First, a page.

Congress fails again

Back in August, Congress averted a government shutdown at the last minute by kicking the can to a “Supercommittee” that was assigned to find $1.2 trillion in savings.  The incentive was a provision that if the bipartisan task force failed to do so, $1.2 trillion would automatically be cut, with half from social programs (to get the liberals to co-operate) and half from defense (to get the conservatives to co-operate).  The deadline for an agreement would be Thanksgiving.

Well, that would be this Thursday and it is evident that no agreement is likely, with the sticking points being the same ones that stymied Congress back in April:  Democrats want not only cuts but new revenue, and Republicans won’t agree to any tax increases.

But doing nothing will be just as good, given the automatic cuts that will take place (though not until 2013).  Right?  You would think so.  That was the agreement.

But now the word is that Congress will renege on that deal by adding back what would have been cut out of  social programs and national defense!

Supercommittee Expectations Wane on Tax Divide – Bloomberg.

About Gene Veith

Professor of Literature at Patrick Henry College, the Director of the Cranach Institute at Concordia Theological Seminary, a columnist for World Magazine and TableTalk, and the author of 18 books on different facets of Christianity & Culture.

  • WebMonk

    Oh my! I am SO not surprised it is happening like this. I am so not surprised, I can hardly stand it.

  • WebMonk

    Oh my! I am SO not surprised it is happening like this. I am so not surprised, I can hardly stand it.

  • Tom Hering

    Let’s see, we’ll give a group of politicians the task of doing something difficult and unpopular, but tell them ahead of time that if they don’t get it done, it’ll get done anyways, only their names won’t be attached to it.

  • Tom Hering

    Let’s see, we’ll give a group of politicians the task of doing something difficult and unpopular, but tell them ahead of time that if they don’t get it done, it’ll get done anyways, only their names won’t be attached to it.

  • SKPeterson

    Tom @ 2 – That’s what historians call “statesmanship.”

  • SKPeterson

    Tom @ 2 – That’s what historians call “statesmanship.”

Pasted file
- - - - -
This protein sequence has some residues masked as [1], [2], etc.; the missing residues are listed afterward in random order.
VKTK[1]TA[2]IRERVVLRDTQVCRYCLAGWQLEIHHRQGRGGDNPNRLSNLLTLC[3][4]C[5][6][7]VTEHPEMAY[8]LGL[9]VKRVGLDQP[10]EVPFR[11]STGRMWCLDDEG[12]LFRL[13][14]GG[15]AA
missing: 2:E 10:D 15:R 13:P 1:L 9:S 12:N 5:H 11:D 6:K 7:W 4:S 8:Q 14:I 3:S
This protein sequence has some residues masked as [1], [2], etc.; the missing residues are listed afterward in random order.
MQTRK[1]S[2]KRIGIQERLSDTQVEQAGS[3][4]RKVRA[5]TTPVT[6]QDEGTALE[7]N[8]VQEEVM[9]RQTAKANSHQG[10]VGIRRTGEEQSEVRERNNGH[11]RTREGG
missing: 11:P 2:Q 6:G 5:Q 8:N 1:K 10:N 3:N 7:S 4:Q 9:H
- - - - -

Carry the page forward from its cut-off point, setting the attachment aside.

• kerner

    Let’s review. Both the entitlement nazis and the military industrial complex will have to figure out how to do more with less. This is a crisis?

    I would think all the Ron Paul supporters (at the very least) out there would be turning cartwheels. And a lot of the rest of us with libertarian leanings might at least be willing to see how it goes.

  • kerner

    Let’s review. Both the entitlement nazis and the military industrial complex will have to figure out how to do more with less. This is a crisis?

    I would think all the Ron Paul supporters (at the very least) out there would be turning cartwheels. And a lot of the rest of us with libertarian leanings might at least be willing to see how it goes.

  • Steve Billingsley

    I’m shocked, shocked that Congress is weaseling out!

  • Steve Billingsley

    I’m shocked, shocked that Congress is weaseling out!

  • Dennis Peskey

    Just once I would appreciate being disappointed in my expectations of our government and discover they actually did what was best for our nation. Just once – but not this time, alas!
    Pax,
    Dennis

  • Dennis Peskey

    Just once I would appreciate being disappointed in my expectations of our government and discover they actually did what was best for our nation. Just once – but not this time, alas!
    Pax,
    Dennis

  • http://www.redeemedrambling.blogspot.com/ John

    First, the idea of a Super-committee runs counter to the ideals upon which this country was founded, so I view the formation of the committee as a two-fold failure – vocational failure to accomplish what we hired congress to do, and vocational failure to enact a solution in line with the ideals we hired congress to uphold. Second, that the Super-committee seems to be failing is entirely unsurprising. Its a smaller sampling of the same culture is still diseased…

  • http://www.redeemedrambling.blogspot.com/ John

    First, the idea of a Super-committee runs counter to the ideals upon which this country was founded, so I view the formation of the committee as a two-fold failure – vocational failure to accomplish what we hired congress to do, and vocational failure to enact a solution in line with the ideals we hired congress to uphold. Second, that the Super-committee seems to be failing is entirely unsurprising. Its a smaller sampling of the same culture is still diseased…

  • DonS